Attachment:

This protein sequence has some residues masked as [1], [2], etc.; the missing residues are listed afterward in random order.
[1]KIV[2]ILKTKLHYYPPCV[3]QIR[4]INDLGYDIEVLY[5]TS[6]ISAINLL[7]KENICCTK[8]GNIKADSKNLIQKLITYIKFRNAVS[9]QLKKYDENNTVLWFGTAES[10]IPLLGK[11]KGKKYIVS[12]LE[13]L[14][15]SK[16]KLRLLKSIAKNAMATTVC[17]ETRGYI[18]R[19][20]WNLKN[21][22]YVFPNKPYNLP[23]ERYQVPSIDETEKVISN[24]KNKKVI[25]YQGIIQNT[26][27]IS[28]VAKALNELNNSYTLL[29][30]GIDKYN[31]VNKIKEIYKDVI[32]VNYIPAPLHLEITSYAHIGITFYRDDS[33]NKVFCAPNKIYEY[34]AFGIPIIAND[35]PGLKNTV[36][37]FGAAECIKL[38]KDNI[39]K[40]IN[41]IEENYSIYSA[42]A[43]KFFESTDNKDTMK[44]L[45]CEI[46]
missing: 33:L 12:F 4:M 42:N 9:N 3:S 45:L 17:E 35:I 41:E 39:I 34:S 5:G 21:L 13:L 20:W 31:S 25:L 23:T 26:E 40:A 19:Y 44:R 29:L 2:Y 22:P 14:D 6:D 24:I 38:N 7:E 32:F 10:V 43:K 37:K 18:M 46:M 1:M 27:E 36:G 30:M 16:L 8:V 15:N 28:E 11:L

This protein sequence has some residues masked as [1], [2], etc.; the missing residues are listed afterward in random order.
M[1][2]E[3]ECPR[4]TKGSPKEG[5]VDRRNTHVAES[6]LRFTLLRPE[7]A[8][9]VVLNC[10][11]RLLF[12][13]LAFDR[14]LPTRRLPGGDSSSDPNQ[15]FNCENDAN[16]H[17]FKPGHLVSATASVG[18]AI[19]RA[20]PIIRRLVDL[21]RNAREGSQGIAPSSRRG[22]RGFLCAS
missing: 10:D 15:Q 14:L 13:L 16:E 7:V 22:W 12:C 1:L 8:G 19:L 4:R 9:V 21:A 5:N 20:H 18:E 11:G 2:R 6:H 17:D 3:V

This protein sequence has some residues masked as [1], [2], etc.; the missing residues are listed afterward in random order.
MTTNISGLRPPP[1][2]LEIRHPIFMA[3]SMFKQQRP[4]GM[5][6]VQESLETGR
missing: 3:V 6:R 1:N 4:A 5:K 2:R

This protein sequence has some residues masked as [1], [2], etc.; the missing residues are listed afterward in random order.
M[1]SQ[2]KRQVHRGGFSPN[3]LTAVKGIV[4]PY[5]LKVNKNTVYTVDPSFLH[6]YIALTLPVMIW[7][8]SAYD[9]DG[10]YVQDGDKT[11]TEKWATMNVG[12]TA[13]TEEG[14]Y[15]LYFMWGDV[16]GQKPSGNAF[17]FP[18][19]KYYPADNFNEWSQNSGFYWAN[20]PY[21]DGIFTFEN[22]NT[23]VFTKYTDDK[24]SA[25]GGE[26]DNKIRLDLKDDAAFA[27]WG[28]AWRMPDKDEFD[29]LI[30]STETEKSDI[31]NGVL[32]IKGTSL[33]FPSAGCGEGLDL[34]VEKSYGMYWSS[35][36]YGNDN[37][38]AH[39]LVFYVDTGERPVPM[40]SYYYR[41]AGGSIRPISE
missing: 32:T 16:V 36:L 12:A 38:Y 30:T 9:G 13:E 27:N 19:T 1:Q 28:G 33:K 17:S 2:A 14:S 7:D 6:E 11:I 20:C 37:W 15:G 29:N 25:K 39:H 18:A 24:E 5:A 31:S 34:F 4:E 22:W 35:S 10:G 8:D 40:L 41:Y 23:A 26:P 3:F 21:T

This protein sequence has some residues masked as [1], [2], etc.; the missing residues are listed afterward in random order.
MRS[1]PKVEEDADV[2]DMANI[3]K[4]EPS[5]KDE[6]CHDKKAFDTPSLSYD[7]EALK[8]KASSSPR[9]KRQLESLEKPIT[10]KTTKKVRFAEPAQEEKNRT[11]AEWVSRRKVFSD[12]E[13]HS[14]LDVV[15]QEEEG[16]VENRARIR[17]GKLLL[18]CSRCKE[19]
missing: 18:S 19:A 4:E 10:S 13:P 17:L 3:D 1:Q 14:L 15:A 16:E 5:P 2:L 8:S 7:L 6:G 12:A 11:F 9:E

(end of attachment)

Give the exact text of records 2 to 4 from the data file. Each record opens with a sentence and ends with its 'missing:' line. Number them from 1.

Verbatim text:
This protein sequence has some residues masked as [1], [2], etc.; the missing residues are listed afterward in random order.
M[1][2]E[3]ECPR[4]TKGSPKEG[5]VDRRNTHVAES[6]LRFTLLRPE[7]A[8][9]VVLNC[10][11]RLLF[12][13]LAFDR[14]LPTRRLPGGDSSSDPNQ[15]FNCENDAN[16]H[17]FKPGHLVSATASVG[18]AI[19]RA[20]PIIRRLVDL[21]RNAREGSQGIAPSSRRG[22]RGFLCAS
missing: 10:D 15:Q 14:L 13:L 16:E 7:V 22:W 12:C 1:L 8:G 19:L 4:R 9:V 21:A 5:N 20:H 18:E 11:G 2:R 6:H 17:D 3:V

This protein sequence has some residues masked as [1], [2], etc.; the missing residues are listed afterward in random order.
MTTNISGLRPPP[1][2]LEIRHPIFMA[3]SMFKQQRP[4]GM[5][6]VQESLETGR
missing: 3:V 6:R 1:N 4:A 5:K 2:R

This protein sequence has some residues masked as [1], [2], etc.; the missing residues are listed afterward in random order.
M[1]SQ[2]KRQVHRGGFSPN[3]LTAVKGIV[4]PY[5]LKVNKNTVYTVDPSFLH[6]YIALTLPVMIW[7][8]SAYD[9]DG[10]YVQDGDKT[11]TEKWATMNVG[12]TA[13]TEEG[14]Y[15]LYFMWGDV[16]GQKPSGNAF[17]FP[18][19]KYYPADNFNEWSQNSGFYWAN[20]PY[21]DGIFTFEN[22]NT[23]VFTKYTDDK[24]SA[25]GGE[26]DNKIRLDLKDDAAFA[27]WG[28]AWRMPDKDEFD[29]LI[30]STETEKSDI[31]NGVL[32]IKGTSL[33]FPSAGCGEGLDL[34]VEKSYGMYWSS[35][36]YGNDN[37][38]AH[39]LVFYVDTGERPVPM[40]SYYYR[41]AGGSIRPISE
missing: 32:T 16:V 36:L 12:A 38:Y 30:T 9:G 13:E 27:N 19:T 1:Q 28:G 33:K 17:S 2:A 14:S 7:D 6:E 11:I 20:C 37:W 15:G 29:N 25:K 39:H 18:A 24:E 5:A 31:S 34:F 4:E 22:W 35:S 10:G 8:D 40:L 41:Y 23:A 26:P 3:F 21:T